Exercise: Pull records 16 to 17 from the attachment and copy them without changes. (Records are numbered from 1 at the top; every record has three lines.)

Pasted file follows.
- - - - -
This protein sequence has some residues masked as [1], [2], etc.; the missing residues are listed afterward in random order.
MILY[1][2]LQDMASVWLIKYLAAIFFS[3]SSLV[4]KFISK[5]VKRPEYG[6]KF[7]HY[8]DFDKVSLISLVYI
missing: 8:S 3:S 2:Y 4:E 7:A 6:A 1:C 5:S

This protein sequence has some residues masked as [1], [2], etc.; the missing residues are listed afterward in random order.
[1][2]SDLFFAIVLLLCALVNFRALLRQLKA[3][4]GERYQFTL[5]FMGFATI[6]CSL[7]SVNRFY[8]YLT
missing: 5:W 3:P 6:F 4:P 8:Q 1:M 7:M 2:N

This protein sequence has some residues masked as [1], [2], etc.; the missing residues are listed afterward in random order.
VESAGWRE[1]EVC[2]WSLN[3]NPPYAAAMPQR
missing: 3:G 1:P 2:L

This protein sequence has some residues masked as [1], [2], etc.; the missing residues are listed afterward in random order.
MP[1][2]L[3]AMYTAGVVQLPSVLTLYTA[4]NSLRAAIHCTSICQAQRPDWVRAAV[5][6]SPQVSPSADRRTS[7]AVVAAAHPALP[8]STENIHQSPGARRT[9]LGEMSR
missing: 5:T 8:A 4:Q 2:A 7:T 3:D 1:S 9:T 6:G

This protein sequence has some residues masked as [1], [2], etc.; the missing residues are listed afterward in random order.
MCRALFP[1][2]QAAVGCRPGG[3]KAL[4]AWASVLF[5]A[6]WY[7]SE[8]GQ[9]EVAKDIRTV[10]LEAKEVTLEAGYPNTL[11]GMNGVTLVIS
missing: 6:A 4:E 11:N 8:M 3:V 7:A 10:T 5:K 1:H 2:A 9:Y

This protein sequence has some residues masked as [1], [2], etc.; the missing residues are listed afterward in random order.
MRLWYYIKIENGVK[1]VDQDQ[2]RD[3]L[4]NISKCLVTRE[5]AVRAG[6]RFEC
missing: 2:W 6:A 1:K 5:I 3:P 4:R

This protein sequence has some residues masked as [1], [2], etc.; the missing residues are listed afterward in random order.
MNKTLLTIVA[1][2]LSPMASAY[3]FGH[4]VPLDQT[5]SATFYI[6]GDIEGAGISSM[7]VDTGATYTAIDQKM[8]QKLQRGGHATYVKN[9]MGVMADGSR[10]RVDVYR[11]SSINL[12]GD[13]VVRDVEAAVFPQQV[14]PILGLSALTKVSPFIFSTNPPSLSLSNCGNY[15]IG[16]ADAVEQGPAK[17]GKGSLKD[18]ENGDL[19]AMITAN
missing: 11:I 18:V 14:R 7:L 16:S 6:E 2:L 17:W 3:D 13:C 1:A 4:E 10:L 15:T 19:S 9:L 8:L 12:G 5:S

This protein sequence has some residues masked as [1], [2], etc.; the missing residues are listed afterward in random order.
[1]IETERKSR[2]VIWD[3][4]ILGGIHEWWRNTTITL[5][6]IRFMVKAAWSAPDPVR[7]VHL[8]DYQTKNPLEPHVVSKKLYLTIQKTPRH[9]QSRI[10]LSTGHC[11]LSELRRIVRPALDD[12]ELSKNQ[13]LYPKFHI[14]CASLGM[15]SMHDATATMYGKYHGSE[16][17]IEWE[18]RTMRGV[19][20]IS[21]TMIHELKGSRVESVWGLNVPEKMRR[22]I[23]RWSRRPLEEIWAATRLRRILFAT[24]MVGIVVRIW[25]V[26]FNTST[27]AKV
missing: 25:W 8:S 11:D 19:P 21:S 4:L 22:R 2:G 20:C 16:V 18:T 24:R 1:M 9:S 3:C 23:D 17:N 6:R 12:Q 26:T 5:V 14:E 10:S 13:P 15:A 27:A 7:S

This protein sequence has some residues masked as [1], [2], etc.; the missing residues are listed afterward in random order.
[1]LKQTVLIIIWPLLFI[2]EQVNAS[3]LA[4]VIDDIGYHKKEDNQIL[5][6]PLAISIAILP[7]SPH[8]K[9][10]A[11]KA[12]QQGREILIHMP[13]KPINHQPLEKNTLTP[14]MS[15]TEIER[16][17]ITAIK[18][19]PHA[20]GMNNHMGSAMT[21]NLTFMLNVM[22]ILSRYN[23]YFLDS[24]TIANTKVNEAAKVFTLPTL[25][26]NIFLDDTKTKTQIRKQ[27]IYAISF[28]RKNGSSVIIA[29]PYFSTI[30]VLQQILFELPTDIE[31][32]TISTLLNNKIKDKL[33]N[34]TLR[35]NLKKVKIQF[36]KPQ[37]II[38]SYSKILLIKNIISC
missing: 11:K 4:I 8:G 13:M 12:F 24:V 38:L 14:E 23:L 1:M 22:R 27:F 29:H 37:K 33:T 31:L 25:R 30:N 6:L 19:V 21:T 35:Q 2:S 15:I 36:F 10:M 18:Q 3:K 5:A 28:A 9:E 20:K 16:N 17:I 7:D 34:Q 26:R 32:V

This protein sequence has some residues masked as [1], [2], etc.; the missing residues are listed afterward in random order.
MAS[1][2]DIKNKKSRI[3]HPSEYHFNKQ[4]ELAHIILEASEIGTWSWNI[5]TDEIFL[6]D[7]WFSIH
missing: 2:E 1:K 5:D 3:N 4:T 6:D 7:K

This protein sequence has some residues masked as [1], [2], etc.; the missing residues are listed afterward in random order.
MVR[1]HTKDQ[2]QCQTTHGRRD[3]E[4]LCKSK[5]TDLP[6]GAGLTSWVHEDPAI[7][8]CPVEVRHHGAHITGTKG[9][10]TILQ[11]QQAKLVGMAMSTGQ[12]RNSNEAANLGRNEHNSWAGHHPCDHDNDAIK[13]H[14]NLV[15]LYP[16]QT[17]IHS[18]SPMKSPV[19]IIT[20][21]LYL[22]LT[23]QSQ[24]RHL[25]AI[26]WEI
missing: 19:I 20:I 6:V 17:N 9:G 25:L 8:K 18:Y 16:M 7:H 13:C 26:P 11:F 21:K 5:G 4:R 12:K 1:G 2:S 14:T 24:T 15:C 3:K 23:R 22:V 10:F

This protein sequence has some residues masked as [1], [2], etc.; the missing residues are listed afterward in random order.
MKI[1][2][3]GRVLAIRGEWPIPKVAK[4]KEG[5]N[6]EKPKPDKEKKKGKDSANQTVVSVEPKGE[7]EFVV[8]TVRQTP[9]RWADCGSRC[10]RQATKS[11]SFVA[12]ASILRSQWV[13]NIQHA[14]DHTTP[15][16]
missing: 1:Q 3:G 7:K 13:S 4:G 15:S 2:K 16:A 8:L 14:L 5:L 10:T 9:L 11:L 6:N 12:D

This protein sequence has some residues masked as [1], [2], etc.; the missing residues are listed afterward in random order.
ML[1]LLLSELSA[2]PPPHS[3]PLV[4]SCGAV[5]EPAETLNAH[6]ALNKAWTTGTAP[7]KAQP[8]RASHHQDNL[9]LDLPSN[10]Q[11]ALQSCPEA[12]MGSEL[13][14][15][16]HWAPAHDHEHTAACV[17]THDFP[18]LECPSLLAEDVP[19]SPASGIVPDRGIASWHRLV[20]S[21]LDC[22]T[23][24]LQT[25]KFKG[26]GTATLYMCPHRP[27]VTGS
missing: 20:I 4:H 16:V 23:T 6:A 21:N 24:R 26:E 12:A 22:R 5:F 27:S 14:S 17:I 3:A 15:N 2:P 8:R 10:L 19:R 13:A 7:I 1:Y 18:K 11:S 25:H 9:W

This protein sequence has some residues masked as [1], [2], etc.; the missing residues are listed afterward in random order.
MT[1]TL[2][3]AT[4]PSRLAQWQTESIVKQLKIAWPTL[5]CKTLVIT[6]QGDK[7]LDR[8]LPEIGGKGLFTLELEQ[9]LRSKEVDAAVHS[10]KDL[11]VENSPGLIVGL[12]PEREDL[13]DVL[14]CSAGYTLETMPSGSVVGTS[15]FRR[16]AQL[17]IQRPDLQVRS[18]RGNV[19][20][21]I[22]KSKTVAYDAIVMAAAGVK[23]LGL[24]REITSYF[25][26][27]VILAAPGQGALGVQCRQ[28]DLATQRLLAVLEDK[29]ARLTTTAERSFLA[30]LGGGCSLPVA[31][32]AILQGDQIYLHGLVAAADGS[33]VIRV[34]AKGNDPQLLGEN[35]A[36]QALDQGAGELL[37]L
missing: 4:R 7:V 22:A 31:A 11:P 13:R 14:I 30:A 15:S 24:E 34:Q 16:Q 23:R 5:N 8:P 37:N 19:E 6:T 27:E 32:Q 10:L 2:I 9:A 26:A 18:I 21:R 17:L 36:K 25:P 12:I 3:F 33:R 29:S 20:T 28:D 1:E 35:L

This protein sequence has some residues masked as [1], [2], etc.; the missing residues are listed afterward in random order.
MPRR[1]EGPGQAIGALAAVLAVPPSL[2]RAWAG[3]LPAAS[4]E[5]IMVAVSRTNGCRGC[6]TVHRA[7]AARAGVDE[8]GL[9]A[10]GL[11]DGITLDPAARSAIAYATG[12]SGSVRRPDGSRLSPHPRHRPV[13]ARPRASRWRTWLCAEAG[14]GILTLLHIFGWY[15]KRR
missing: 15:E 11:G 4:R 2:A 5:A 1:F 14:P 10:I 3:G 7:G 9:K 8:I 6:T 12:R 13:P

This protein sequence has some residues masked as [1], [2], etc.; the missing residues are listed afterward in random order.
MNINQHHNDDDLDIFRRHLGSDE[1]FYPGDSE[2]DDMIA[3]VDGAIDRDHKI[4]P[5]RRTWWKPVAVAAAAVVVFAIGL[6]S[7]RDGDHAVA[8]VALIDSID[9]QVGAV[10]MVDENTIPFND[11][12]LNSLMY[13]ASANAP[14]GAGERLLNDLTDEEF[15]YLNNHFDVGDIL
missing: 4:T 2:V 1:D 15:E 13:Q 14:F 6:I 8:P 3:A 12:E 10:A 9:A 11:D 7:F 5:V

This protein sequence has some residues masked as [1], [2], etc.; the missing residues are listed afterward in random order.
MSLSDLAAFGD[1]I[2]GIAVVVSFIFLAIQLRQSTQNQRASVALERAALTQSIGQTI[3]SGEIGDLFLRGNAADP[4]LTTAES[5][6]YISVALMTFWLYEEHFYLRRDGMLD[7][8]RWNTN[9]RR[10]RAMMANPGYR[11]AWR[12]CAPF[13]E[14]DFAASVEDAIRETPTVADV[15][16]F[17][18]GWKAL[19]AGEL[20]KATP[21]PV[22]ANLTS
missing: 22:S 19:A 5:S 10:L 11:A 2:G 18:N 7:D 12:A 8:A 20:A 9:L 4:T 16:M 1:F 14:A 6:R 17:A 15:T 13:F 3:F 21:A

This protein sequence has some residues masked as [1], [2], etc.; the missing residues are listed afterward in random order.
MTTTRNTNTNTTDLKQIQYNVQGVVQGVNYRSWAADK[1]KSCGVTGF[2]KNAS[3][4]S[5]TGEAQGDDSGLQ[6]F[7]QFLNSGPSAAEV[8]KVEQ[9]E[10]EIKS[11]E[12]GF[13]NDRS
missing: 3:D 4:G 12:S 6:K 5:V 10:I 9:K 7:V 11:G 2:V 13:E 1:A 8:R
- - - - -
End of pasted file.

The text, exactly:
This protein sequence has some residues masked as [1], [2], etc.; the missing residues are listed afterward in random order.
MNINQHHNDDDLDIFRRHLGSDE[1]FYPGDSE[2]DDMIA[3]VDGAIDRDHKI[4]P[5]RRTWWKPVAVAAAAVVVFAIGL[6]S[7]RDGDHAVA[8]VALIDSID[9]QVGAV[10]MVDENTIPFND[11][12]LNSLMY[13]ASANAP[14]GAGERLLNDLTDEEF[15]YLNNHFDVGDIL
missing: 4:T 2:V 1:D 15:E 13:Q 14:F 6:I 8:P 3:A 12:E 10:A 9:A 11:D 7:F 5:V

This protein sequence has some residues masked as [1], [2], etc.; the missing residues are listed afterward in random order.
MSLSDLAAFGD[1]I[2]GIAVVVSFIFLAIQLRQSTQNQRASVALERAALTQSIGQTI[3]SGEIGDLFLRGNAADP[4]LTTAES[5][6]YISVALMTFWLYEEHFYLRRDGMLD[7][8]RWNTN[9]RR[10]RAMMANPGYR[11]AWR[12]CAPF[13]E[14]DFAASVEDAIRETPTVADV[15][16]F[17][18]GWKAL[19]AGEL[20]KATP[21]PV[22]ANLTS
missing: 22:S 19:A 5:S 10:L 11:A 2:G 18:N 7:D 12:A 8:A 20:A 9:L 4:T 16:M 1:F 14:A 6:R 17:A 15:T 13:F 3:F 21:A